Where a life I never dreamed of is turning out to be better than most of the scenarios I would consciously imagine. I get to learn whole new plant communities, different ways of gardening in a strange climate, a rich ethnobotany, unique archaeology. Having the landscape design business, being my own boss, allegedly, turned out to be the least independence I'd had for a very long time. Paradoxically, working for a state government, keeping things right with laws and regs, has left me free.

21 March, 2011

Your Neighborhood School Needs You

Ever since Reagan, the alleged conservatives among us have argued that neighborhood schools be sold for parts, and replaced with a voucher system. This is but one of the myriad ways in which their old-fashioned family values rhetoric is stripped down to its naked cynicism. In the good old days of the 50's, during the Ides of Ike, everybody except the super rich (who then were considered snooty closet Europeans, and not real Americans) went to a neighborhood school. Or, in the country, to a schoolhouse they had to walk to in the snow, uphill coming and going.

Sadly, now most alleged liberals pretty much buy into that. Not outright vouchers (though many secretly wish for that), but in the form of magnet schools and charter schools. Sometimes, if the family earns enough so little that financial aid materializes, to private schools with the right aura of esteem stroking and validation. Others drop out entirely, home schooling their kids based on the almost universal misperception that they know what they are doing.

Based on nothing more than a hunch and some fuzzy recollections of articles and public radio pieces, these centers of excellence, even when nominally part of a public system, serve the wealthiest better than the poorest. Who goes through the application process and has the resources (cars, time off work, gas money) to drive their kid out of the neighborhood to school? The well-educated and the well-off, that's who.

Now and then, the poor single immigrant mother marshalls the resources to get her kid up at 6 AM to catch three buses and walk the last mile (maybe not uphill, but through exurban streetscapes hostile to bipeds) to a magnet school, which turns into a stepping stone to an Ivy League scolarship. We know this because every single one of these rare cases makes the news.

The remaindered kids sit out the day in a classroom starved of resources where rookie teachers sit out the year until they can transfer elsewhere. The government funds expended on education are finite and shrinking, and that means that funding a new magnet program or charter school must hurt some other school. Someone who does not have a lot of money, who works long hours to earn the little they have, and who often as not is not well educated, not making up for the poor school's inadequacies with a large home library and lively discussions of current events and eternal truths.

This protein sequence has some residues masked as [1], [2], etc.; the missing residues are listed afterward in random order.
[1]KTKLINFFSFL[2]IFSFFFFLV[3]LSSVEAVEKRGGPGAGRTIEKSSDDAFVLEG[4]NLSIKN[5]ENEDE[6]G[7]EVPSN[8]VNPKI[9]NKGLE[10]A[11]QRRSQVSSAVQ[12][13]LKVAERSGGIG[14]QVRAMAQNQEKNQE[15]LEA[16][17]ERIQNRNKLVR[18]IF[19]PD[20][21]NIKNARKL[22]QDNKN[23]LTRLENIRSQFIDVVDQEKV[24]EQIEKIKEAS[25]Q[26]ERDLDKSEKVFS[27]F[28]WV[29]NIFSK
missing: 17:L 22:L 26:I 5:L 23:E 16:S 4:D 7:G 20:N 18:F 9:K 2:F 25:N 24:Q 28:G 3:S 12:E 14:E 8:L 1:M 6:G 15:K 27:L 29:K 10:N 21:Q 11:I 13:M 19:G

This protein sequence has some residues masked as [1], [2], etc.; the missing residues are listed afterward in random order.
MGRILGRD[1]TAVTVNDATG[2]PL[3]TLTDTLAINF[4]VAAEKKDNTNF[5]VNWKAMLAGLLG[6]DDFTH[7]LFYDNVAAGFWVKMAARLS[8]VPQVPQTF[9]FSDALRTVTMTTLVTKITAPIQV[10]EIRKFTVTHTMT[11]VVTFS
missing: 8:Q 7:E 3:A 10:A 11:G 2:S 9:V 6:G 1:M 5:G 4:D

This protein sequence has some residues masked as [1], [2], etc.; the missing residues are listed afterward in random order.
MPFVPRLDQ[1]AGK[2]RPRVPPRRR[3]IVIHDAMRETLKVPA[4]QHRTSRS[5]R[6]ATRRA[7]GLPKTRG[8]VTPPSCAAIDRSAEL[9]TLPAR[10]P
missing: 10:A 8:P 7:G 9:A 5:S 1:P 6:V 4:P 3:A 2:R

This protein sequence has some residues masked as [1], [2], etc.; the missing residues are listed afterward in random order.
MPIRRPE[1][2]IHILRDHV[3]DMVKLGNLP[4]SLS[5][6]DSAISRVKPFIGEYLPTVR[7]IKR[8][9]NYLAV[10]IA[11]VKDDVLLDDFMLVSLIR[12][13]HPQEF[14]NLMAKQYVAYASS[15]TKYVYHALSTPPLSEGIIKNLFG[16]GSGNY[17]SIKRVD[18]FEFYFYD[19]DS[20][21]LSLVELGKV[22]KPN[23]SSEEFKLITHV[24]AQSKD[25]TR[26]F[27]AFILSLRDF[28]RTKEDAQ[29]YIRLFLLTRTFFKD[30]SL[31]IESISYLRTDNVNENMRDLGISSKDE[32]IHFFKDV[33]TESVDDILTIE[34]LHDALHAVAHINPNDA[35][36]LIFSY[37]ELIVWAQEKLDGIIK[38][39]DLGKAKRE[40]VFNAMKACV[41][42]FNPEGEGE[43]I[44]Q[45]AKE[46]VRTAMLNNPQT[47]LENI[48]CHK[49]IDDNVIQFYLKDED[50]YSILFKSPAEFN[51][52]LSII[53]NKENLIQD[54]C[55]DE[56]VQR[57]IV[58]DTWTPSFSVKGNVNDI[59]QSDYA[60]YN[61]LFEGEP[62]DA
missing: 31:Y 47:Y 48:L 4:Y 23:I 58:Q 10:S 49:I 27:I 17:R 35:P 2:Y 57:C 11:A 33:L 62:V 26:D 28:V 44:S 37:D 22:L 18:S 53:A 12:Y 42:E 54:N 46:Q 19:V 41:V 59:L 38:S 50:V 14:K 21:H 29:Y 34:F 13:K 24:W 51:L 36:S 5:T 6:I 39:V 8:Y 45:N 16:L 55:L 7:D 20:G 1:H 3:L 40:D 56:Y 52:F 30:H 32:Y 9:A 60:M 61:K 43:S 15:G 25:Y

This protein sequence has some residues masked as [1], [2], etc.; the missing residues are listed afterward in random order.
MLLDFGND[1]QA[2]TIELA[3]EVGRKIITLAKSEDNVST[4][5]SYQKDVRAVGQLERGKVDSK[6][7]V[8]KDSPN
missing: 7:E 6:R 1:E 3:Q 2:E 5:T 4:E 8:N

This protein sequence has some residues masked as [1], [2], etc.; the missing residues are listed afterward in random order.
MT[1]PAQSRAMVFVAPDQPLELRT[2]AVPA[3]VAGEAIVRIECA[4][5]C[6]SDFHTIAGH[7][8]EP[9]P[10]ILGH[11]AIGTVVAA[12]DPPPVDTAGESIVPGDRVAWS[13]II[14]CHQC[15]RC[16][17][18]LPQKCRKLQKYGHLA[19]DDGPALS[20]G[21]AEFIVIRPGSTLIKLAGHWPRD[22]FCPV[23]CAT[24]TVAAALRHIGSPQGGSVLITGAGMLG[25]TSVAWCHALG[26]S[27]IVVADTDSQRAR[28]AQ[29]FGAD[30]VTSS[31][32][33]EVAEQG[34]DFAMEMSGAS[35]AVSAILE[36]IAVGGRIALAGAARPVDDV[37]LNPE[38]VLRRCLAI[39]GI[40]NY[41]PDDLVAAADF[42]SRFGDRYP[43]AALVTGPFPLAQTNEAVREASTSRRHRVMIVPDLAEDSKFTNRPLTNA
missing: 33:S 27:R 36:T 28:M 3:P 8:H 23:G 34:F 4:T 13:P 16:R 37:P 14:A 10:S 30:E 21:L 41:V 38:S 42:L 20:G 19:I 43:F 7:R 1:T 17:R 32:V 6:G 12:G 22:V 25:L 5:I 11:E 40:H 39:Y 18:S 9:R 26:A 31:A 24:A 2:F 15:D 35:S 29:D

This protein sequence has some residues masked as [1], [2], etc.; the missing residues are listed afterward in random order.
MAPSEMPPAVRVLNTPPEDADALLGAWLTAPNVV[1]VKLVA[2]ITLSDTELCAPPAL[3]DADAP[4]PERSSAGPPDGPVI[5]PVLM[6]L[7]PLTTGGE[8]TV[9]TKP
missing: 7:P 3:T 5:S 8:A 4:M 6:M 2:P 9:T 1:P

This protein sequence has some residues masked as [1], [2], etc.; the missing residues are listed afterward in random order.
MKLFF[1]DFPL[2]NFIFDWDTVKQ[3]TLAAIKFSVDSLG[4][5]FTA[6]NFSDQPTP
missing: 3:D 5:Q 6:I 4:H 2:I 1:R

If everyone had to go to their neighborhood school, then there would be less tolerance for shitty neighborhood schools. I know, you're thinking that the rich neighborhoods would fare better, but they already do. And if you look around, you realize that there are plenty of people who are gaming the system, getting a subsidy by not buying the expensive house in the best school district, but getting their kid in through some magnet program, exemption, or the like. Meanwhile their home district school loses not just in terms of funding, but with the loss of motivated parents. If those options were foreclosed, they'd either move to the better district (and pay more for housing) or start taking more of an interest in their neighborhood school.

One thing that I see locally, and that kinda pisses me off, is that there are a couple of programs that are perceived by  some people as "better" (though rarely according to defined criteria, and often most analogous to "hipper"). Olympia is a pretty liberal or progressive place, however you want to describe it, and so a lot of people send their kids to these programs. They are split between people who have some sense (often vague, but sometimes based on actual observations) that their neighborhood school is too old fashioned, and people who just think their kids should never be disciplined.

They have a right to an opinion on their kids' schooling, but also a right to talk to their own school about that. But more often then not, they do nothing about it other than opt out, apply to the lottery that lets them leave their supposedly inadequate neighborhood school inadequate. And that seems antisocial, maybe lacking the guts to stick around and fight. Admittedly, a lot like when I left Virginia and sought political asylum in Cascadia (though there were economic motivations behind that which do not pertain to the school situation).

The Dude might reply that the above is just, like, my opinion, man. And he's sorta right, at least about the last couple of paragraphs. So how about some facts?